I Called Him Morgan
A look at the life—and death—of famed bebop jazz trumpeter Lee Morgan.
It was snowing heavily in New York City on the night that jazz trumpeter Lee Morgan was shot in the chest by his common-law wife Helen, and the street outside Slug's Saloon in the East Village was covered in a foot or so of snow. Because of all the snow the ambulance was delayed en route, and by the time that it arrived Morgan was dead. He was only 33.
Morgan started young: he was just 18 when he started playing with Dizzy Gillespie's band; he joined that great incubator of young jazz talent, Art Blakey's Jazz Messengers, in 1958, where he played with tenor saxophonist Wayne Shorter and many others. Rumor and legend have it that it was Art Blakey himself who introduced Morgan to heroin, an addiction which eventually led to Morgan's being fired from the band, sending his career and his life into steep decline.
It was during this dark stage of Morgan's life that he met Helen More, an older woman and a sharp dresser, a kind of "den mother" to those who were part of the New York jazz scene. More took Morgan under her wing, got him off heroin, and gave his life some much-needed stability.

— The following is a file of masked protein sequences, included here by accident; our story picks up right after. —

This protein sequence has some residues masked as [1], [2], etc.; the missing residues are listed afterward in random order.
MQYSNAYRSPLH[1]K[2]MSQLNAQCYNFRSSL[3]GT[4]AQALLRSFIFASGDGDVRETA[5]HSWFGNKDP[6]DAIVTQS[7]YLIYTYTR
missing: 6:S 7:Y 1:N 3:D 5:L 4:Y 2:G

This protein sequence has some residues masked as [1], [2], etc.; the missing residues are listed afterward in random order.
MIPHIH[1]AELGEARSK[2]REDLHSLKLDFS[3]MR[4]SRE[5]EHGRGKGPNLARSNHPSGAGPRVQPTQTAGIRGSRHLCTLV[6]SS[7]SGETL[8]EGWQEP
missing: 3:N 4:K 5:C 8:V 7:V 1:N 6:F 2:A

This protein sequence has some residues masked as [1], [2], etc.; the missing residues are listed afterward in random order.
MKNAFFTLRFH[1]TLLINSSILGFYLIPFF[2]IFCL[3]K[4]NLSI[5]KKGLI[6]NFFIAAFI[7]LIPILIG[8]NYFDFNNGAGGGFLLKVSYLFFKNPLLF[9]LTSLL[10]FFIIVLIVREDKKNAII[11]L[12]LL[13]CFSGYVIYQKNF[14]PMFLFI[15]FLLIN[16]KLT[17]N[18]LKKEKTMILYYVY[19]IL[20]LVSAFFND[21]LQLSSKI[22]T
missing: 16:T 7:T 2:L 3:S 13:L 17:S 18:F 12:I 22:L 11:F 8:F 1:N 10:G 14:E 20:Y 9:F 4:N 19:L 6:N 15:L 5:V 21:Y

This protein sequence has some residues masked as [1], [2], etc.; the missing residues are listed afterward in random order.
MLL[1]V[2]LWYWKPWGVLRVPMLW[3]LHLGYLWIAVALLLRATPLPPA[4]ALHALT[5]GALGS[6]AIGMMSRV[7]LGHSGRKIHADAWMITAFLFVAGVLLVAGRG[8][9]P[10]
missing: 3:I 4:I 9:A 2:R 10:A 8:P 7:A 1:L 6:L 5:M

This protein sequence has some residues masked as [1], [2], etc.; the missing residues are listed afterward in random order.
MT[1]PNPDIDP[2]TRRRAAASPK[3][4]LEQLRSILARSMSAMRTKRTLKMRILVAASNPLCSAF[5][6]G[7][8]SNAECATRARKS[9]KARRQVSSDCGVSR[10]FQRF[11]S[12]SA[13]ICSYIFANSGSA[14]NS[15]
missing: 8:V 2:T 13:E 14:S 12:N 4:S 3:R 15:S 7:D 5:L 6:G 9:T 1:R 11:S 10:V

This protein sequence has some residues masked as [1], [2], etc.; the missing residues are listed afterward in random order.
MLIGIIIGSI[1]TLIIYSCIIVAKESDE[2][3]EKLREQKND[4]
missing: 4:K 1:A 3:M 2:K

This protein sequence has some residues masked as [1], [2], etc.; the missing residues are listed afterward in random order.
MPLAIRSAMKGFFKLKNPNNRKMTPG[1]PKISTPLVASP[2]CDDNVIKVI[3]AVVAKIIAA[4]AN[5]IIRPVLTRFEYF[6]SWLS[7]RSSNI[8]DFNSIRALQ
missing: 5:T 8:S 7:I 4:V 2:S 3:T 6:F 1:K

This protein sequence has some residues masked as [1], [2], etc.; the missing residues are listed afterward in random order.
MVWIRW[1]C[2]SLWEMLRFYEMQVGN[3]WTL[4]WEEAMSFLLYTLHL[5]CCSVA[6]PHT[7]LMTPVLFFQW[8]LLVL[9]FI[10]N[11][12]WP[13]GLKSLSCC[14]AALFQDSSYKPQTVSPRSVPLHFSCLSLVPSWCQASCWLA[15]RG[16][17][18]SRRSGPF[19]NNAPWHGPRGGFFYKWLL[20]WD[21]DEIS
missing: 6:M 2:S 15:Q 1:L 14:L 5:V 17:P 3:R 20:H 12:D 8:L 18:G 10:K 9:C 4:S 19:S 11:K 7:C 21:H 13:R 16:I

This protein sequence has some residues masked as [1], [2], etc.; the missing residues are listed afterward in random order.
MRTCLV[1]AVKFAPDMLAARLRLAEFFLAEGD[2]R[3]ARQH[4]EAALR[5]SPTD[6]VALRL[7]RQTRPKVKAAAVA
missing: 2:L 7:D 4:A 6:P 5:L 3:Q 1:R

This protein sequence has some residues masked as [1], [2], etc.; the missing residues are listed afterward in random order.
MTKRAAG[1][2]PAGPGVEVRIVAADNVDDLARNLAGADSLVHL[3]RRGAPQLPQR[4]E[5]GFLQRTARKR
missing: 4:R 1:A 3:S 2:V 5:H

I Called Him Morgan is a sad but clear-eyed look into the short life and tragic death of Lee Morgan. At the heart of the documentary is an audio interview with Helen More, recorded just a month before her death in 1996. According to many of those interviewed for the film, Helen and Lee truly loved each other. And yet: there was another woman (who is also interiewed in the film).
The director does an excellent job of fitting the pieces of this jazz tragedy together, and as the snow starts falling during the night and into the early hours of February 19, 1972, we sense events proceeding slowly but inexorably towards an inevitable end.
You can watch a trailer of the fim here.